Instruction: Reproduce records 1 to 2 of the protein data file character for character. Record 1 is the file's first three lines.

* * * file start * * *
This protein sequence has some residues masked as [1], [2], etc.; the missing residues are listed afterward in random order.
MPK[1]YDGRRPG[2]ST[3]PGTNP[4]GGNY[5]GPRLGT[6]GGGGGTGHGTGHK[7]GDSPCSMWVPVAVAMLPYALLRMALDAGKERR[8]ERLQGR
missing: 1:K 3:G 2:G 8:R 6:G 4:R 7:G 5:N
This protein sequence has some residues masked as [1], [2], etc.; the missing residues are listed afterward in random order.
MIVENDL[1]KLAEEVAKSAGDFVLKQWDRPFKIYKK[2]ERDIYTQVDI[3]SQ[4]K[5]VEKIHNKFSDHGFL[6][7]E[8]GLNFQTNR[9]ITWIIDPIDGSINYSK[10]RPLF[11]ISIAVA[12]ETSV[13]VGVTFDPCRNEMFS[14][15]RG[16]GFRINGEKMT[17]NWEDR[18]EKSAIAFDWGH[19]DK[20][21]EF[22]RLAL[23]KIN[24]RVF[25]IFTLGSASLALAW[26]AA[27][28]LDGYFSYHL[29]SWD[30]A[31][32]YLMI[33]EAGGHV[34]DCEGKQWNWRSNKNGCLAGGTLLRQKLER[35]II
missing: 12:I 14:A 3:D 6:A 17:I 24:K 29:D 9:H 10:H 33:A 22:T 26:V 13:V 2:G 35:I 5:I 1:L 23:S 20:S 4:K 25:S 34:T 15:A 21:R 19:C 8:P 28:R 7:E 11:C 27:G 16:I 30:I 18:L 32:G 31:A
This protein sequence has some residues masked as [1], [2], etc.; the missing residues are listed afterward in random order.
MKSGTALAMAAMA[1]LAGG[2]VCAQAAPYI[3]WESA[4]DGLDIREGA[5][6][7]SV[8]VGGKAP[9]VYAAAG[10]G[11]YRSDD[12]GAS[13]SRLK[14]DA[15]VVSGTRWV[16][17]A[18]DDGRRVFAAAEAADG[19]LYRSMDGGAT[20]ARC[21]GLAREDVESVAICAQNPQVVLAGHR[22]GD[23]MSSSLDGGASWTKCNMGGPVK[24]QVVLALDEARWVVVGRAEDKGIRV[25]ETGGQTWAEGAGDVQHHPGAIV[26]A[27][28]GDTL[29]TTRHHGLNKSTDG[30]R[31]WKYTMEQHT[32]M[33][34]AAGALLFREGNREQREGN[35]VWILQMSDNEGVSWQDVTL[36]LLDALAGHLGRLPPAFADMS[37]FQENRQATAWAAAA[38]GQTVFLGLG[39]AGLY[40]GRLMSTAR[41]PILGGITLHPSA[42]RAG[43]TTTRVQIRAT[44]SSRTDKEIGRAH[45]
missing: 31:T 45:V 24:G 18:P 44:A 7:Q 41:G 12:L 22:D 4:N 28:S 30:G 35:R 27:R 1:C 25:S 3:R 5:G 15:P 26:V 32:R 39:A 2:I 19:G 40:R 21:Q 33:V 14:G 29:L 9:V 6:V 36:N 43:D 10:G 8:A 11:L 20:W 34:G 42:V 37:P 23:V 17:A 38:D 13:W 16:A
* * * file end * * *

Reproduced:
This protein sequence has some residues masked as [1], [2], etc.; the missing residues are listed afterward in random order.
MPK[1]YDGRRPG[2]ST[3]PGTNP[4]GGNY[5]GPRLGT[6]GGGGGTGHGTGHK[7]GDSPCSMWVPVAVAMLPYALLRMALDAGKERR[8]ERLQGR
missing: 1:K 3:G 2:G 8:R 6:G 4:R 7:G 5:N
This protein sequence has some residues masked as [1], [2], etc.; the missing residues are listed afterward in random order.
MIVENDL[1]KLAEEVAKSAGDFVLKQWDRPFKIYKK[2]ERDIYTQVDI[3]SQ[4]K[5]VEKIHNKFSDHGFL[6][7]E[8]GLNFQTNR[9]ITWIIDPIDGSINYSK[10]RPLF[11]ISIAVA[12]ETSV[13]VGVTFDPCRNEMFS[14][15]RG[16]GFRINGEKMT[17]NWEDR[18]EKSAIAFDWGH[19]DK[20][21]EF[22]RLAL[23]KIN[24]RVF[25]IFTLGSASLALAW[26]AA[27][28]LDGYFSYHL[29]SWD[30]A[31][32]YLMI[33]EAGGHV[34]DCEGKQWNWRSNKNGCLAGGTLLRQKLER[35]II
missing: 12:I 14:A 3:D 6:A 17:I 24:K 29:D 9:H 10:H 33:A 22:T 26:V 13:V 2:G 35:I 5:I 1:L 23:S 20:S 4:K 25:S 34:T 15:A 21:R 19:C 8:P 28:R 7:E 11:C 27:G 16:I 30:I 18:L 32:G 31:A